Book marketingCharlotte Collinsdistributione-booksKindlepaperbackspublishingself-publishing

CreateSpace and Online Paperback Distribution

Charlotte Collins's Printer


Consider this a retraction and clarification of the following point on my blog from yesterday about what traditional publishers may still be able to do better: 

Online paperback distribution at good prices: While indies do have the option of expanded distribution to all online book retailers that traditional houses do, in my opinion, trad pubs still have the advantage here. And that advantage comes in price. They can produce books more cheaply, and therefore, they can offer larger discounts. (For example, if I were to open expanded distribution on Charlotte Collins, I would have to raise the price in order to account for the new retailer’s cut. If I raised the price by $3, I would actually make half as much money per book at other retailers as I do now using only and my personal store with the price at $9.99.) 

Upon further research I discovered that CreateSpace, the printer I use, pays royalties based on the list price set by the author. That means if the retailer decides to discount the book, the writer still gets paid based on the list price, not the discounted price. So if I set the price of Charlotte Collinsat $13, which I’d have to do in order to make up for the additional retailers’ cuts, and then that retailer discounted the book back to $10, I would still earn the royalty on $13. 

Now, it might sound a little petty to be quibbling over $3, but there are much tighter tolerances on paperbacks than ebooks. The sales price has to account for the printing costs, CreateSpace’s cut, and the retailer’s cut. CreateSpace is an Amazon company, so they have a better deal with them naturally. Selling the same book at BN and other retailers costs more. When I whittle it all down, I’d still be making less per book at the additional sales channels, but in return I gain distribution, which is important.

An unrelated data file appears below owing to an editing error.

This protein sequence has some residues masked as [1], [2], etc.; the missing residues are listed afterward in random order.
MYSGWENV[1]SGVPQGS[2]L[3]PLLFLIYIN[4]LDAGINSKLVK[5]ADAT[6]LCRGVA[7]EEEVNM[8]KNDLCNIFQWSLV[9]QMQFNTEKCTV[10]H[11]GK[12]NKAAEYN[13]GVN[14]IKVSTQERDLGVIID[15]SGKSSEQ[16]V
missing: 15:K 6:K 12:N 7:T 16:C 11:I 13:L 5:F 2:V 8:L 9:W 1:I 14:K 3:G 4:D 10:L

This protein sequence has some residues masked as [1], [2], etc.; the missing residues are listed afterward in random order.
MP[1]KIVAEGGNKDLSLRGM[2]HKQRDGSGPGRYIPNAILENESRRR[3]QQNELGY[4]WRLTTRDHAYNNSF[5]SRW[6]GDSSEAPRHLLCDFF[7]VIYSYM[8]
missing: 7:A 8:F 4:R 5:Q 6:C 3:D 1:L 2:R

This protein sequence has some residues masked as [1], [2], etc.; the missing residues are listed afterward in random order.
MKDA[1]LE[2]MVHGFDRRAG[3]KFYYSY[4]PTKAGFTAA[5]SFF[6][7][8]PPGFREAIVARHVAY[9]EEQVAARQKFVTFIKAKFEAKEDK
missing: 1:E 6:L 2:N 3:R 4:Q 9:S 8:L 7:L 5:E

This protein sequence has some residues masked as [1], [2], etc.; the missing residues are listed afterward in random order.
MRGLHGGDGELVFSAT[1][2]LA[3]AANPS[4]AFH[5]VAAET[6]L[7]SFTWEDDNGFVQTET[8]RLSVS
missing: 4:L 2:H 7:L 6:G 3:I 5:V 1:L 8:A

As I’ve said from the beginning, it is important to me that my book–and any I release in the future–are priced right. I have bought innumerable books in my lifetime, and I know how expensive it can get. So I’m trying to find the balance between distribution, price, and royalties, and I wanted to share that information with other writers out there too.

One thought on “CreateSpace and Online Paperback Distribution

  1. CreateSpace’s expanded distribution means that customers can “special order” your book at most book stores; however, it does not mean that bookstores will carry your book,as most store owners will not gamble on a new or unknown author.

    I selected this option as a convenience to readers who are not comfortable ordering online, but I do not expect many orders from this source, so I did not raise the price.

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